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Gross Park Slope theater ejects diabetic patron

Fragaria ananassa, cause of recent controversy
Agricultural Research Service, via Wikimedia Commons

The Park Slope Pavilion is not a good place. You'd think that a movie theater in one of Brooklyn's fancy-pants neighborhoods, alongside the brownstones of Prospect Park West, would make a cursory attempt to cater to that crowd, like the way the over-the-top AMC 84 on the Upper West Side does. But the Pavilion is scruffy at best, a run-down relic often beset by bedbugs, even once being named (officially hyperboliclally, but not really) the "worst theater in the world."

Last week, the theater found a new way to irritate the world, when a manager ejected a man for bringing in a container of strawberries to a movie. Of course, it is true that this is against the rules---all movie theaters prohibit outside food so that you'll spend money on their concessions. But 1) everything they sell is so stupidly overpriced that it's hard to sympathize with them, 2) the customer in question, Michael Kass, turned out to be diabetic and couldn't eat the junk food they serve, and 3) the Pavilion is such a dung heap that they should be offering FREE snacks to people with the price of admission.

Here's Kass's take on the incident, which he posted to the Pavilion's Facebook page (which seems to be down at this point; the below quote comes from Gothamist):

Earlier today your manager, escorted by two police officers, forcibly ejected me from your theater. The offense -- not rowdiness disturbing other patrons, no smoking or anything comparable -- simply the fact that I brought a container of fruit into your theater and refused to either throw it away or leave the theater (without a full cash refund). I am not a "activist" or a "rabblerowser" -- what I am is a 41-year old type II diabetic who loves movies and would like to be able to see them in public and enjoy a healthy snack.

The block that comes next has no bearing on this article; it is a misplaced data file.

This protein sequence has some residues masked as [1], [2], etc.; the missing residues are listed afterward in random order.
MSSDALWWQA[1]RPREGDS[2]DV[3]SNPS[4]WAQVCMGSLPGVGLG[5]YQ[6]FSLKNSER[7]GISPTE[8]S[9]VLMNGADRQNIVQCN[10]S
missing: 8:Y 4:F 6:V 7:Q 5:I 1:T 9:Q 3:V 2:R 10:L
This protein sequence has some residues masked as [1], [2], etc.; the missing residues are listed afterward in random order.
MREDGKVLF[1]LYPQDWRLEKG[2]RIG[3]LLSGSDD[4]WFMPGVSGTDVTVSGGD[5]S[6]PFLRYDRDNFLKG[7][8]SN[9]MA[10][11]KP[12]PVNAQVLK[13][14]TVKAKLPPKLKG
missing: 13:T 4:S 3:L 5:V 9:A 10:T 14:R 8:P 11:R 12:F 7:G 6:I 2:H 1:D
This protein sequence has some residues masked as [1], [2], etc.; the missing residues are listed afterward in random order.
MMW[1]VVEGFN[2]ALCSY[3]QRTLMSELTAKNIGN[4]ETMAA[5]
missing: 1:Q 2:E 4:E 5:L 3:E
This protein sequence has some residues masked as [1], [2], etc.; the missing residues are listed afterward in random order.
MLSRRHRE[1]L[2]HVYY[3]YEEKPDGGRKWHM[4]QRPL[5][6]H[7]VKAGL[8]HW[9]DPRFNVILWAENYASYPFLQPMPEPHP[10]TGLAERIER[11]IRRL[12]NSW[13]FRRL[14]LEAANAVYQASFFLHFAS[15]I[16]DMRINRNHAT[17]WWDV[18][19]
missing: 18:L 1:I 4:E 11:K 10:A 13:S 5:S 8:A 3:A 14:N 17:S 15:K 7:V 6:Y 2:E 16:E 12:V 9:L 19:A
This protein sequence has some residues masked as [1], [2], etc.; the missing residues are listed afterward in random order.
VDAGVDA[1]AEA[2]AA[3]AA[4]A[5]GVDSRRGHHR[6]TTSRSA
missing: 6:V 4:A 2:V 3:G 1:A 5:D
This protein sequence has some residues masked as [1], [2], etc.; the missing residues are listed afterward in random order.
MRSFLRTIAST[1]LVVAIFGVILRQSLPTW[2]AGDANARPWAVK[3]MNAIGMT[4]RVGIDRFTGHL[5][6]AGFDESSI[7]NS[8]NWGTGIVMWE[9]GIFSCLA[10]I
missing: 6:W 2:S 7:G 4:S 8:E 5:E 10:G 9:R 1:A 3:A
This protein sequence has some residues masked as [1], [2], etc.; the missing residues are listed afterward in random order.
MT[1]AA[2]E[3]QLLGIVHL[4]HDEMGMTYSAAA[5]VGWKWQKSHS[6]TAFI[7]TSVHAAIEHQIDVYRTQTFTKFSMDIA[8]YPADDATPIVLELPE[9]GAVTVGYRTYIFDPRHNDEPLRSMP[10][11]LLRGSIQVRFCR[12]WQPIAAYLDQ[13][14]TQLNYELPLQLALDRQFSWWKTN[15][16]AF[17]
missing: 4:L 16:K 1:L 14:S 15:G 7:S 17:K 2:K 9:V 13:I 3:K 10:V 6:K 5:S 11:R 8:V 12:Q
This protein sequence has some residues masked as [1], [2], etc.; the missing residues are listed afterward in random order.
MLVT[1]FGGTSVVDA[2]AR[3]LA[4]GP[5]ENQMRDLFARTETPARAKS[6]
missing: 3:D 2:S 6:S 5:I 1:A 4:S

I am fully willing to pay the ridiculous theater mark-up for concessions as I realize that most theaters would not be profitable without them but the theater industry (including yours) has never seemed to care enough about the health of its patrons to offer healthier options on a consistent basis.

What most other theaters HAVE done is take the common sense approach of selectively enforcing their rules against outside food to effectively allow patrons to discretely make this choice for themselves provided they do so in a manner than doesn't compromise the sanitation (i.e., not throw nutshells on the floor) or aesthetics (i.e., not bring in hot food) of the theater.

I don't think it takes a rocket scientist to understand that your theater continues to operate at the pleasure of its local community -- it's a pretty run down structure that hasn't had any palpable investment by its owners in many years, has frequent HVAC issues and, frankly, indexes pretty high on the "stick floors" scale. What it has goes for it is a vibrant Park Slope community willing to overlook all of this because we love movies and want a local theater. That said, we're also one of the most health conscious communities in the city and it doesn't take a rocket scientist to see that your theater should not want to be seen as the forced purveyor of junk food to its patrons/their children.

In summary: it's rarely a good decision to visit the Pavilion. Cobble Hill Cinemas is a fine establishment (although it continuously suffers from poor heating management, so dress in light layers), and really, if you want an entirely pleasant experience, BAM is probably the way to go.

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